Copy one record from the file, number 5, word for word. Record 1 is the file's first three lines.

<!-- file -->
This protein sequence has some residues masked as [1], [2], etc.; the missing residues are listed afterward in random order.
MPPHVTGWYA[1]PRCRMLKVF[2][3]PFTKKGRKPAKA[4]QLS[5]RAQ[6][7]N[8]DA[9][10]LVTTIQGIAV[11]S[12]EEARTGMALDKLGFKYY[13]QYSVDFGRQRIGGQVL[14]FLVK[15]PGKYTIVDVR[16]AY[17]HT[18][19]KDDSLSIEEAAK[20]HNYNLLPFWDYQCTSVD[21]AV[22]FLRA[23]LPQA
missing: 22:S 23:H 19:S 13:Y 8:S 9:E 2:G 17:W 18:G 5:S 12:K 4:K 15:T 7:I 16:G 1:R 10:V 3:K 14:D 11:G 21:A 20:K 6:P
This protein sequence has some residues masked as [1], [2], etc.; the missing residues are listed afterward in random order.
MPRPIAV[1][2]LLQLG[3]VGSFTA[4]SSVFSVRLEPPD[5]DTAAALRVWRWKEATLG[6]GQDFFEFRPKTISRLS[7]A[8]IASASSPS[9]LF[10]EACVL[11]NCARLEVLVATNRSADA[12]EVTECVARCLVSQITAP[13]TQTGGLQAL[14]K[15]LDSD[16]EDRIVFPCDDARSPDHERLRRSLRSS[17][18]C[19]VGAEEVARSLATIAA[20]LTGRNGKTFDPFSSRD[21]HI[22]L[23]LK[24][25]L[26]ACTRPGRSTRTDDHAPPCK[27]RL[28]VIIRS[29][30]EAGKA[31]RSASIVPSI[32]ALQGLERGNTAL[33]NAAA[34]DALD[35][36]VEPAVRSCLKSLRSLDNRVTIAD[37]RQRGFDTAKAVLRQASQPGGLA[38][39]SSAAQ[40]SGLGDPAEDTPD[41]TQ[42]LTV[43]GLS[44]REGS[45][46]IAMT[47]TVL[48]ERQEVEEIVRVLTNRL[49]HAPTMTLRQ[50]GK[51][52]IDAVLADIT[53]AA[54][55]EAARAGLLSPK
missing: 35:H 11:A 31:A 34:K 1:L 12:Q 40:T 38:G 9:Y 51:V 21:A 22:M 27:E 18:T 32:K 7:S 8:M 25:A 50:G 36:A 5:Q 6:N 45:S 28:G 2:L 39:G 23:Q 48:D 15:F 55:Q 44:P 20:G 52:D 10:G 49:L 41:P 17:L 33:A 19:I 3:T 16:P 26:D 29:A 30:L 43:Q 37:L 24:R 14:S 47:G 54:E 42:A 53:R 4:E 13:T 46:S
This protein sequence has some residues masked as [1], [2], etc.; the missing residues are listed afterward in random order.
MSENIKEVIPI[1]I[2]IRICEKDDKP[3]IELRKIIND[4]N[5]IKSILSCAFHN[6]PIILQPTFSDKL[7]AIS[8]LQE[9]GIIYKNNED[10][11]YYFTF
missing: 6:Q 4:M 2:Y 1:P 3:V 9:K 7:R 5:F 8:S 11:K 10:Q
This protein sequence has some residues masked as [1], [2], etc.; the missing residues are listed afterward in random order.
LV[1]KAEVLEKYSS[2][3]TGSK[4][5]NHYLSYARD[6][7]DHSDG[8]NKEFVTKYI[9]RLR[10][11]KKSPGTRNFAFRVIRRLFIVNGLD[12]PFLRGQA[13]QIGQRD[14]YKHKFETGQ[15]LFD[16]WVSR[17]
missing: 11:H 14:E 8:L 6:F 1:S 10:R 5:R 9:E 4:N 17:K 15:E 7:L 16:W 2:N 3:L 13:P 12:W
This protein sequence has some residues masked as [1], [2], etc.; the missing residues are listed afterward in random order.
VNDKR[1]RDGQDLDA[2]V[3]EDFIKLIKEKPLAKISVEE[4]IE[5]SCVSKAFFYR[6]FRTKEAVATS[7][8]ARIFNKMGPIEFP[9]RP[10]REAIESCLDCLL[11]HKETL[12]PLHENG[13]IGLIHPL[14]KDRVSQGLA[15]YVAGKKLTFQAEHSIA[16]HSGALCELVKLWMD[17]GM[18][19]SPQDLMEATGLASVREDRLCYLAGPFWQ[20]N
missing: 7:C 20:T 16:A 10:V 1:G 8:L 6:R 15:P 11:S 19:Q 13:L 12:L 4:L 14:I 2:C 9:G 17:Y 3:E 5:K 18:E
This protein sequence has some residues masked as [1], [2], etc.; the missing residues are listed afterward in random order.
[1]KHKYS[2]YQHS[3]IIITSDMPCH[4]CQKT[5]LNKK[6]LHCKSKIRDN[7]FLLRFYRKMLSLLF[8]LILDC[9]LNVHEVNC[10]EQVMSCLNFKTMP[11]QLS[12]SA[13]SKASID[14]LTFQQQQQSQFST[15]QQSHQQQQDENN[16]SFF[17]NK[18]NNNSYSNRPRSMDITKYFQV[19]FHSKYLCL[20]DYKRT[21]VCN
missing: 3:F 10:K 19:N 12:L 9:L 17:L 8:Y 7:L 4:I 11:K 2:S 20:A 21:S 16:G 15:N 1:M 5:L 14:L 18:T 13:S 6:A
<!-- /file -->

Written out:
This protein sequence has some residues masked as [1], [2], etc.; the missing residues are listed afterward in random order.
VNDKR[1]RDGQDLDA[2]V[3]EDFIKLIKEKPLAKISVEE[4]IE[5]SCVSKAFFYR[6]FRTKEAVATS[7][8]ARIFNKMGPIEFP[9]RP[10]REAIESCLDCLL[11]HKETL[12]PLHENG[13]IGLIHPL[14]KDRVSQGLA[15]YVAGKKLTFQAEHSIA[16]HSGALCELVKLWMD[17]GM[18][19]SPQDLMEATGLASVREDRLCYLAGPFWQ[20]N
missing: 7:C 20:T 16:A 10:V 1:G 8:L 6:R 15:P 11:S 19:Q 13:L 12:L 4:L 14:I 2:C 9:G 17:Y 3:E 5:K 18:E